Think about the last time you did an image search on Google. Chances are that several of the results you found were Pinterest entries.
Pinterest images on Google aren’t going anywhere anytime soon. In the meantime, there’s a huge opportunity for your business to gain exposure and improve its organic search rankings through Pinterest.
Is Pinterest Just for Images?
Technically, yes. Each pin is designed to showcase an image. But that doesn’t mean you can’t use it to highlight other types of content. Posting the right kind of image with an engaging headline can grab the user’s attention. But you can also include a link to your blog, a webpage, a video, or virtually any other kind of content in the description.
If you can spark interest with your headline and image, there’s a decent chance users will either click-through to consume your content or re-pin your post so they can revisit it later.
Stats You Should Know
Pinterest has a reputation for being home to craft ideas, wedding inspiration, and recipes. Sure, that’s a good chunk of Pinterest’s use case, but the platform deserves a lot more credit than it generally gets. Here are some statistics to help illustrate the potential value of Pinterest.
- 93% of users plan purchases on Pinterest
- 55% of users shop on Pinterest
- 90% of weekly pinners have made purchases through Pinterest
- 40% of users have $100,000 in household income
- 45% of all female internet users have Pinterest
Best Practices for Your Pinterest Posts
It’s clear that Pinterest represents opportunity. But how can you tap into that opportunity for your eye care business?
These are some strategies you should adhere to when posting on Pinterest to help your pins go farther.
Format Your Images Properly
Some images work better than others on Pinterest. Pins are designed to house a portrait or vertical photo, so be sure to avoid uploading landscape images.
You’ll get the best results using a 2:3 aspect ratio, or 600×900 pixels. You can use square images as well, and they tend to perform just fine. The one thing to keep in mind is that a slightly longer image takes up more real estate on the user’s feed, making it harder to ignore.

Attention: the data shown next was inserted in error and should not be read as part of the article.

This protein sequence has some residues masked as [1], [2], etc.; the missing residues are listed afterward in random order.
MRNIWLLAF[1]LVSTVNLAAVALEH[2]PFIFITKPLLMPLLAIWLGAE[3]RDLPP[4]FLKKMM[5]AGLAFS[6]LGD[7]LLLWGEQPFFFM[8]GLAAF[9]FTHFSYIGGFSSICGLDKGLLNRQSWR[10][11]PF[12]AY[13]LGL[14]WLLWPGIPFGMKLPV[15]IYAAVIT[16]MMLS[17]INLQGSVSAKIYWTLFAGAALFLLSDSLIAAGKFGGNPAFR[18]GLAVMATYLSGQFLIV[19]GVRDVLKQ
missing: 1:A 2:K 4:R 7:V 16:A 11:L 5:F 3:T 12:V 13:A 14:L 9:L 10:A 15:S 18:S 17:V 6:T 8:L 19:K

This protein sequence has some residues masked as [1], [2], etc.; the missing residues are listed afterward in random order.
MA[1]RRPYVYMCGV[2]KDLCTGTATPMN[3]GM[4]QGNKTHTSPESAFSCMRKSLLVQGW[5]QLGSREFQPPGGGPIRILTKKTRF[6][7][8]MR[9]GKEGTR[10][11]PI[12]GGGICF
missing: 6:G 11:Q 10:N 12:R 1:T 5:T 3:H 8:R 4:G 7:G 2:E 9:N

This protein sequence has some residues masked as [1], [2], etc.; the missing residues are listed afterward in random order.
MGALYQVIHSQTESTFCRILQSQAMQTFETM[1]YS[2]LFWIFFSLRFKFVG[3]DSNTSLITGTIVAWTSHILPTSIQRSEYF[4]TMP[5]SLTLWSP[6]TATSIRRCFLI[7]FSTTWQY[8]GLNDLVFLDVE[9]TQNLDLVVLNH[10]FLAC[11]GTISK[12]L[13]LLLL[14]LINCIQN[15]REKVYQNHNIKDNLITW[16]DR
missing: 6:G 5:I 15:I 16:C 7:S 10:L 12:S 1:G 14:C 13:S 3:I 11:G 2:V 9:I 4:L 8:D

Don’t Neglect Your Descriptions
Your pin descriptions are arguably the most important part of your pins. They’re the part of the pin that has the potential to rank on Google.
Descriptions should be detailed, including lots of relevant keywords. There is one caveat to this, though: do not stuff keywords into your descriptions for the sake of getting them in there.
Imagine we posted an infographic showing which frame shapes work best for each face shape. Here’s an example of an overstuffed description:
“What kind of eyewear glasses frames suit your face in Abbotsford? Our Abbotsford optical opticians find the right eyewear frames glasses for your square face, round face, heart-shaped face. Find trendy 2020 eyewear glasses styles in Abbotsford that work for your face shape.”
Here’s an example of a description that includes keywords without stuffing it.
“Different types of frames work better for different face shapes. Whether you’ve got a square, round, or heart-shaped face, our opticians can find the most flattering and stylish eyewear for you. Find your new favourite glasses at our Abbotsford boutique.”
This second description uses fewer keywords, but it’s actually more effective because it speaks to user intent, rather than trying to cater to Google (which is too smart for that kind of strategy at this point anyway.)
New Content Performs Better
Re-pinning content from other users is fine, but it’s far better to create a new pin, particularly a new pin featuring your own content.
Even if you’re creating new pins highlighting your own old blog entries or infographics you made on Canva, introducing new content onto the platform is always the best way to go.
Don’t Underestimate Pinterest
Pinterest isn’t just for crafternoons and wedding planning anymore; it’s a viable platform to promote and grow your business. Using it properly could be your ticket to improving your digital presence.